UNM Professors Work with State DOT to Improve Quality of Pavements in New Mexico

May 11, 2011

rafiIn New Mexico asphalt pavement is subjected to tremendous changes in temperature, sometimes as much as forty degrees in the course of a 24 hour cycle. Those temperature changes, combined with the constantly varying traffic loads the pavement must support, are very hard on materials. That is why the NM Department of Transportation is constantly searching for ways to prolong the life of pavement.

UNM Professor of Civil Engineering Rafiqul Tarefder has a contract with the NMDOT to find the best option for a perpetual pavement. The NMDOT defines that as asphalt pavement designed and built to last longer than 50 years without requiring major structural rehabilitation or reconstruction.

Tarefder’s project involves the materials and mechanics of pavement - looking at the layers of asphalt pavement and learning how the aggregate interacts with the asphalt binders, and experimenting with the ways the layers of pavement react to various stresses.

He works with a team at UNM that includes Civil Engineering professors John Stormont and Percy Ng, and Ph.D. student Damien Bateman to understand the kind of stresses that cause the asphalt to crack and deform.

Tarefder believes he can take the information he gets from examining the molecules at the nano scale and model it so that it will work at the micro and macro scale. He hopes to understand how tiny cracks in the pavement begin and grow into big cracks. And he plans to try to find a way to counteract the weakness between atoms that may be at the heart of pavement problems.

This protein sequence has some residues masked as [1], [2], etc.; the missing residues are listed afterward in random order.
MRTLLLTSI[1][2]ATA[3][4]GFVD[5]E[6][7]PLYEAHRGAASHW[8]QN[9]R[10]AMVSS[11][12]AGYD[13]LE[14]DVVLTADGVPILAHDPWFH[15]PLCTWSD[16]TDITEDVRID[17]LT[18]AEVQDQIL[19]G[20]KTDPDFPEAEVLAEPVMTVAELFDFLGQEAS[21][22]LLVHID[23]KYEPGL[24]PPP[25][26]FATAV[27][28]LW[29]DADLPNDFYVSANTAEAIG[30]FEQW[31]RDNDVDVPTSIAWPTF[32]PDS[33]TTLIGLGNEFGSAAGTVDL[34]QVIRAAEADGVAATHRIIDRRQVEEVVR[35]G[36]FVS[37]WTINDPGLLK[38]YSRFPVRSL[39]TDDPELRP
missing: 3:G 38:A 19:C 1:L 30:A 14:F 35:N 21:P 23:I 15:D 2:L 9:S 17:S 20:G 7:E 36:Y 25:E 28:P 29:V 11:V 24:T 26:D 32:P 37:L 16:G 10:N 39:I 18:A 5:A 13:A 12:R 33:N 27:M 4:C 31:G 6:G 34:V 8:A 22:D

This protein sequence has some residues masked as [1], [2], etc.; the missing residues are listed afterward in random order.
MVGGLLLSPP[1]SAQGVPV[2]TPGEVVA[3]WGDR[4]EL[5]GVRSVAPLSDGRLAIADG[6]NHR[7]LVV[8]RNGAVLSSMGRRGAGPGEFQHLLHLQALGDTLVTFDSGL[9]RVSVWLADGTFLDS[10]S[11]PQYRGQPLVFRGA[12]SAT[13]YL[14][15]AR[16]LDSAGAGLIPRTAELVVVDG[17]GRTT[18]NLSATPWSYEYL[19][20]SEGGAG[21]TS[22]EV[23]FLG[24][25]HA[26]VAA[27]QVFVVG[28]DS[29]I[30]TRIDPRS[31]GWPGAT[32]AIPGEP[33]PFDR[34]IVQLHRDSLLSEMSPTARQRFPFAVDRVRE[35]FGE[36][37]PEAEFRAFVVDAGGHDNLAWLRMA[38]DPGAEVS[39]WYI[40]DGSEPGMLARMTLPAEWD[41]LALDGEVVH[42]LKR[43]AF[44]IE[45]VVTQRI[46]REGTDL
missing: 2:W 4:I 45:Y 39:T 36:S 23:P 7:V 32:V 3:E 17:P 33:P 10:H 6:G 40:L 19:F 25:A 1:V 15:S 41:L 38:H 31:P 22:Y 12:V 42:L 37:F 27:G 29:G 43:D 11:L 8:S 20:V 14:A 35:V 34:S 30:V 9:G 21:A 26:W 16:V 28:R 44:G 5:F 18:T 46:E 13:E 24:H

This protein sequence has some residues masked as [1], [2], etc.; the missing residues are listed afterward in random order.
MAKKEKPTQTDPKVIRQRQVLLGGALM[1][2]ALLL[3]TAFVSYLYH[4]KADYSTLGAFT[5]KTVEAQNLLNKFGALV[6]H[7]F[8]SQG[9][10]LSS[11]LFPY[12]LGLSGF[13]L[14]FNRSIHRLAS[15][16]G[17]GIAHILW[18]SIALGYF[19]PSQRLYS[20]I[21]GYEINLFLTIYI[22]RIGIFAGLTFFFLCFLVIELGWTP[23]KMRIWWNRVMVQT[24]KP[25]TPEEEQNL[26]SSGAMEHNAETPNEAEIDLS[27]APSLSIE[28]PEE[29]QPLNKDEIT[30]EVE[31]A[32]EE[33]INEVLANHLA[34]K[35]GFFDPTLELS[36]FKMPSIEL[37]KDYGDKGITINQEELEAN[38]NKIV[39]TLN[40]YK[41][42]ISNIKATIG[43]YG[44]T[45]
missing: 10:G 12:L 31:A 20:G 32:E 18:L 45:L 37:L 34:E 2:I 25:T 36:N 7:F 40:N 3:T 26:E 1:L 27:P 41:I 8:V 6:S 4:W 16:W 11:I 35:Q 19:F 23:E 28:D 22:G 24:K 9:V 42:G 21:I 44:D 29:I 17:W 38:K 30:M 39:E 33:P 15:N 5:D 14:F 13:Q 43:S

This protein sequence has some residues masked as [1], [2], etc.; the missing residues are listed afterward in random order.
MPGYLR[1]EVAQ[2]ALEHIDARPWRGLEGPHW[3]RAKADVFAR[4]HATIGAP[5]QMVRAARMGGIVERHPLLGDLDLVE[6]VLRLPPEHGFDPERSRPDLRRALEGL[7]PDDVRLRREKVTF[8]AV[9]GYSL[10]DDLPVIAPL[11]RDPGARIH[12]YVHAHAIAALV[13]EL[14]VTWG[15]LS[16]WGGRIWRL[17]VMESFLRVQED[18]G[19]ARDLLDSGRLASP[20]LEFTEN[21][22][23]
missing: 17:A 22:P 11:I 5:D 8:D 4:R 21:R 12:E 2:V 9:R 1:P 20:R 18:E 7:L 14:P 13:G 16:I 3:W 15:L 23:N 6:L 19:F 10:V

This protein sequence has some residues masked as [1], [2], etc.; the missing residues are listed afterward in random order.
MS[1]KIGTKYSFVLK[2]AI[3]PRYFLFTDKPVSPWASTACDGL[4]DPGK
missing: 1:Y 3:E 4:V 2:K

Tarefder has another 3-year contract with NMDOT for development and local calibration of advanced materials and distress models and plans to use them in the design of roadway pavements more efficient.

Today NMDOT tries to make pavement last longer by using extremely thick layers of asphalt, but that costs millions of dollars annually. Tarefder says if he can find a way to allow the transportation department to use thinner layers of pavement that can still withstand the constantly changing strains; it will save money for taxpayers. He says building pavement that can stand up to 50 years of traffic, with only minor resurfacing is one of the great infrastructure challenges of the 21st century.